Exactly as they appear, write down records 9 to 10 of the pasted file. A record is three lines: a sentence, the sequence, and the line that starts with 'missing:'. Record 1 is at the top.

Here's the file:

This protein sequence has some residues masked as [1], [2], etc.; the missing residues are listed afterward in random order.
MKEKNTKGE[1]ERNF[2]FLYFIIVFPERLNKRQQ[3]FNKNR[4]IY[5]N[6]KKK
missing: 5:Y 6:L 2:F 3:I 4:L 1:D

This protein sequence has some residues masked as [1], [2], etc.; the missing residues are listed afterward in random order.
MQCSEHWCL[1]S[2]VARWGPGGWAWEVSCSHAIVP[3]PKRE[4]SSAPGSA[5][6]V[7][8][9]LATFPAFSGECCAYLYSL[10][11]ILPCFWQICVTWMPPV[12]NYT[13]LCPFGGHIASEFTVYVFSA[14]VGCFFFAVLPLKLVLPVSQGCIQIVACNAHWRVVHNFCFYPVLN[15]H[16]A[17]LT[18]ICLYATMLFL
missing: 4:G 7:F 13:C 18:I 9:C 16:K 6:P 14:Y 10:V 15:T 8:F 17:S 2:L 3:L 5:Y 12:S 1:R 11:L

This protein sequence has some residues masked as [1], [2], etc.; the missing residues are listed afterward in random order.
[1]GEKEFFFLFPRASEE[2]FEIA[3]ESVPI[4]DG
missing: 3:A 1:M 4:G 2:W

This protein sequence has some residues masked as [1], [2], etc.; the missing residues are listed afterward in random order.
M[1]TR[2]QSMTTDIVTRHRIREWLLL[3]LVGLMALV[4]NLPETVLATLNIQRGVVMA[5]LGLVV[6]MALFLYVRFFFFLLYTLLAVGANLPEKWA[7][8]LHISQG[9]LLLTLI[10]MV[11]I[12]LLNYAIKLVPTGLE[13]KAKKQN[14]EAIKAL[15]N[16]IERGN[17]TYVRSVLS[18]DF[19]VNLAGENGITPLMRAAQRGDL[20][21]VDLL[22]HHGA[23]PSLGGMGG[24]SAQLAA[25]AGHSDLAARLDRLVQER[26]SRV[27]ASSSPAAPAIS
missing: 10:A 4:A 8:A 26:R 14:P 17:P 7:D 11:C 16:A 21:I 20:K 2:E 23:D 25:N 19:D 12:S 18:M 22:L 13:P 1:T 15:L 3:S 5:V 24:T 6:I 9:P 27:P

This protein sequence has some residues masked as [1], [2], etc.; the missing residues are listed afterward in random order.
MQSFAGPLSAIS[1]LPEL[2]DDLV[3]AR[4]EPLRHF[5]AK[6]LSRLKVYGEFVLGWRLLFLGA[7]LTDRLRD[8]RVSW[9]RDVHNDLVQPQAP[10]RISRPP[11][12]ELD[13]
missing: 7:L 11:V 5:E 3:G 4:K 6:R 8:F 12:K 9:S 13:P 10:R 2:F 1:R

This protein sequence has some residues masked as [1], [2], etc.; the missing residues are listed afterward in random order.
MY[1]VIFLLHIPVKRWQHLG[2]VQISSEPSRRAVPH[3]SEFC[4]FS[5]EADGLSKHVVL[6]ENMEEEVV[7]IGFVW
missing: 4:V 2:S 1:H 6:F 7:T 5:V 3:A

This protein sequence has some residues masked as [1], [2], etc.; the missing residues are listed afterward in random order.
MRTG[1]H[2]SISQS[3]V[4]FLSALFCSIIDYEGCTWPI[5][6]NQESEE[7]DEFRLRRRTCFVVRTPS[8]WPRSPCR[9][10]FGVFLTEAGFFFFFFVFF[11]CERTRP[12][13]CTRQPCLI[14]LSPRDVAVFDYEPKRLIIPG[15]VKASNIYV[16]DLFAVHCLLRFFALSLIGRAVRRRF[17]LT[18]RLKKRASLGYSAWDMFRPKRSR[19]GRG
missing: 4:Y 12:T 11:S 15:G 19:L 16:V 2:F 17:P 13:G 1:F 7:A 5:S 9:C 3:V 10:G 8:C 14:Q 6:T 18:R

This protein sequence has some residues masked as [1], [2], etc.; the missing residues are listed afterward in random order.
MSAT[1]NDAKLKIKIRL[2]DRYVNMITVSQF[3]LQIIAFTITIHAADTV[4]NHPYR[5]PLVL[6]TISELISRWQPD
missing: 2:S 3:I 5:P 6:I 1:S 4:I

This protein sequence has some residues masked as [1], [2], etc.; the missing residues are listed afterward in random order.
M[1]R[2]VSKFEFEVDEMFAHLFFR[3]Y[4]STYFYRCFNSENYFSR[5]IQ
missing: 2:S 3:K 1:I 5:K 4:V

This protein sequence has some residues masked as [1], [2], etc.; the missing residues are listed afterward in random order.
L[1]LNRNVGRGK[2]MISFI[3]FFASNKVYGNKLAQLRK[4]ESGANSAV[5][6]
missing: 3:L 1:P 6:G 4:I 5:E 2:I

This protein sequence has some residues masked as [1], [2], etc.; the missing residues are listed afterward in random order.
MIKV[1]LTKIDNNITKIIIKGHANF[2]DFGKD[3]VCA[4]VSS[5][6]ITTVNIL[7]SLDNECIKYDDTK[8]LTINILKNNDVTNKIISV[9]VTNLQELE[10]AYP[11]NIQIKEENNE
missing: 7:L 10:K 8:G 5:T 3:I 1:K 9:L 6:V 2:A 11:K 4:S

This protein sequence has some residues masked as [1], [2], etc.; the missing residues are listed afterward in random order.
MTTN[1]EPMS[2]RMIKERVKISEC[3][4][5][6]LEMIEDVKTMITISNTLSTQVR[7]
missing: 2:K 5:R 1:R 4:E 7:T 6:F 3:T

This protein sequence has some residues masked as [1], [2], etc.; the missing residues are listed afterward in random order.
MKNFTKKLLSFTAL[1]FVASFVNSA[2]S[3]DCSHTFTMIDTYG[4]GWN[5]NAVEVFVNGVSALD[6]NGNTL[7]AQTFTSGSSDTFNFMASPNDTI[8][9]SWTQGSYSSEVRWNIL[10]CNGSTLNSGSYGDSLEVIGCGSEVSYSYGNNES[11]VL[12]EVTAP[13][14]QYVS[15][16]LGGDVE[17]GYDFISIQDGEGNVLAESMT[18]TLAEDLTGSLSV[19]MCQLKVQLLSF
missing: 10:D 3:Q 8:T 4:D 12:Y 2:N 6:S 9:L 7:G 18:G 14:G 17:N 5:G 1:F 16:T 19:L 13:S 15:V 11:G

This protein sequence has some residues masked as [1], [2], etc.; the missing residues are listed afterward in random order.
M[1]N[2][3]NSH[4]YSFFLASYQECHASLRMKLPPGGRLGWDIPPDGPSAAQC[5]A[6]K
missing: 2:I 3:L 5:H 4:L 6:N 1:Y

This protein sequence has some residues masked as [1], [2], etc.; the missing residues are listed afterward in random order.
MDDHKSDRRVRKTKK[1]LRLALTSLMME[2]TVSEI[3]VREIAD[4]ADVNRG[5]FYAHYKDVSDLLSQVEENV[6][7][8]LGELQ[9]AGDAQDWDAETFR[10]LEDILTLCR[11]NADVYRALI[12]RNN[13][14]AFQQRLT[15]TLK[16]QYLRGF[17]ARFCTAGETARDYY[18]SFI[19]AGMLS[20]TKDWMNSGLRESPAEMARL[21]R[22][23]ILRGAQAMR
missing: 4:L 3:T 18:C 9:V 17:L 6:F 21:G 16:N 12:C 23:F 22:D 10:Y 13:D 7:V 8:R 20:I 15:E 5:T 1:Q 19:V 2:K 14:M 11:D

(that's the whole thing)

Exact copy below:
This protein sequence has some residues masked as [1], [2], etc.; the missing residues are listed afterward in random order.
M[1]R[2]VSKFEFEVDEMFAHLFFR[3]Y[4]STYFYRCFNSENYFSR[5]IQ
missing: 2:S 3:K 1:I 5:K 4:V

This protein sequence has some residues masked as [1], [2], etc.; the missing residues are listed afterward in random order.
L[1]LNRNVGRGK[2]MISFI[3]FFASNKVYGNKLAQLRK[4]ESGANSAV[5][6]
missing: 3:L 1:P 6:G 4:I 5:E 2:I